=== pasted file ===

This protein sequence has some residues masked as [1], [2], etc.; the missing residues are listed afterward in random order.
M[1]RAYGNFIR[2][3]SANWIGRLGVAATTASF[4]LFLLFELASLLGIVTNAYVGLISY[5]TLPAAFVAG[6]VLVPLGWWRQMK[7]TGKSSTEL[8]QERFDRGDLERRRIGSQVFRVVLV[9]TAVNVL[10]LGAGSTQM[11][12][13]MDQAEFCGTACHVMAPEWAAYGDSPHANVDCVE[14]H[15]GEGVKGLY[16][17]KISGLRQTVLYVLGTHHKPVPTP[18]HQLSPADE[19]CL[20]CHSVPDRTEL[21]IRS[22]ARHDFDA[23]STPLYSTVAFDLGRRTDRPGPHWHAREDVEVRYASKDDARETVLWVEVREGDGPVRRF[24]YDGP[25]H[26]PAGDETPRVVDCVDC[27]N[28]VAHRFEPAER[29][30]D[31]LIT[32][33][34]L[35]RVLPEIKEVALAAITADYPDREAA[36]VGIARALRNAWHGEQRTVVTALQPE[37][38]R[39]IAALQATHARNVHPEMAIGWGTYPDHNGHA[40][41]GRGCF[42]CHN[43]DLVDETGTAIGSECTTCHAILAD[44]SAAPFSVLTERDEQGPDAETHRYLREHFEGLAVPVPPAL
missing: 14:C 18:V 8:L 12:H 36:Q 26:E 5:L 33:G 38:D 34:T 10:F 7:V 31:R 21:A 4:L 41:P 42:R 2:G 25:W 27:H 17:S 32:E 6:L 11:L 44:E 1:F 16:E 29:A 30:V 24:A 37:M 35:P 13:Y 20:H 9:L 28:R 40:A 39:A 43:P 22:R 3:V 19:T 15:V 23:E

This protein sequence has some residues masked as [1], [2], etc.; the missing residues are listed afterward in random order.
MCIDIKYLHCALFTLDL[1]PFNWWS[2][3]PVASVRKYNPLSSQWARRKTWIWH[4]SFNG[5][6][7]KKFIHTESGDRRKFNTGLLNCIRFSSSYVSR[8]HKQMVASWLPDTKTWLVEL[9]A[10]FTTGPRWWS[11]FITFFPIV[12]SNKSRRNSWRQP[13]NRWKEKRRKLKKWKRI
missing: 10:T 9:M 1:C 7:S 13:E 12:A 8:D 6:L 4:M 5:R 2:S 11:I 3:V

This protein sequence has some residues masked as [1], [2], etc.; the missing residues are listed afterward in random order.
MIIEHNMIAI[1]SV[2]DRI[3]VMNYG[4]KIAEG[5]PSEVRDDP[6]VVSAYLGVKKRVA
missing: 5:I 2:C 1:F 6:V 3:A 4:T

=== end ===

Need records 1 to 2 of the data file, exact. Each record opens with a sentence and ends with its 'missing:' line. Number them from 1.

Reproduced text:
This protein sequence has some residues masked as [1], [2], etc.; the missing residues are listed afterward in random order.
M[1]RAYGNFIR[2][3]SANWIGRLGVAATTASF[4]LFLLFELASLLGIVTNAYVGLISY[5]TLPAAFVAG[6]VLVPLGWWRQMK[7]TGKSSTEL[8]QERFDRGDLERRRIGSQVFRVVLV[9]TAVNVL[10]LGAGSTQM[11][12][13]MDQAEFCGTACHVMAPEWAAYGDSPHANVDCVE[14]H[15]GEGVKGLY[16][17]KISGLRQTVLYVLGTHHKPVPTP[18]HQLSPADE[19]CL[20]CHSVPDRTEL[21]IRS[22]ARHDFDA[23]STPLYSTVAFDLGRRTDRPGPHWHAREDVEVRYASKDDARETVLWVEVREGDGPVRRF[24]YDGP[25]H[26]PAGDETPRVVDCVDC[27]N[28]VAHRFEPAER[29][30]D[31]LIT[32][33][34]L[35]RVLPEIKEVALAAITADYPDREAA[36]VGIARALRNAWHGEQRTVVTALQPE[37][38]R[39]IAALQATHARNVHPEMAIGWGTYPDHNGHA[40][41]GRGCF[42]CHN[43]DLVDETGTAIGSECTTCHAILAD[44]SAAPFSVLTERDEQGPDAETHRYLREHFEGLAVPVPPAL
missing: 14:C 18:V 8:L 12:H 36:Q 26:E 5:L 33:G 38:D 34:T 10:F 7:V 31:R 21:A 4:L 41:P 42:R 2:G 25:W 27:H 17:S 32:E 6:L 11:L 44:E 1:F 16:E 29:A 30:V 24:A 37:M 35:P 13:Y 20:H 9:L 28:R 40:A 39:A 43:P 22:R 3:V 19:T 15:V 23:E

This protein sequence has some residues masked as [1], [2], etc.; the missing residues are listed afterward in random order.
MCIDIKYLHCALFTLDL[1]PFNWWS[2][3]PVASVRKYNPLSSQWARRKTWIWH[4]SFNG[5][6][7]KKFIHTESGDRRKFNTGLLNCIRFSSSYVSR[8]HKQMVASWLPDTKTWLVEL[9]A[10]FTTGPRWWS[11]FITFFPIV[12]SNKSRRNSWRQP[13]NRWKEKRRKLKKWKRI
missing: 10:T 9:M 1:C 7:S 13:E 12:A 8:D 6:L 4:M 5:R 2:S 11:I 3:V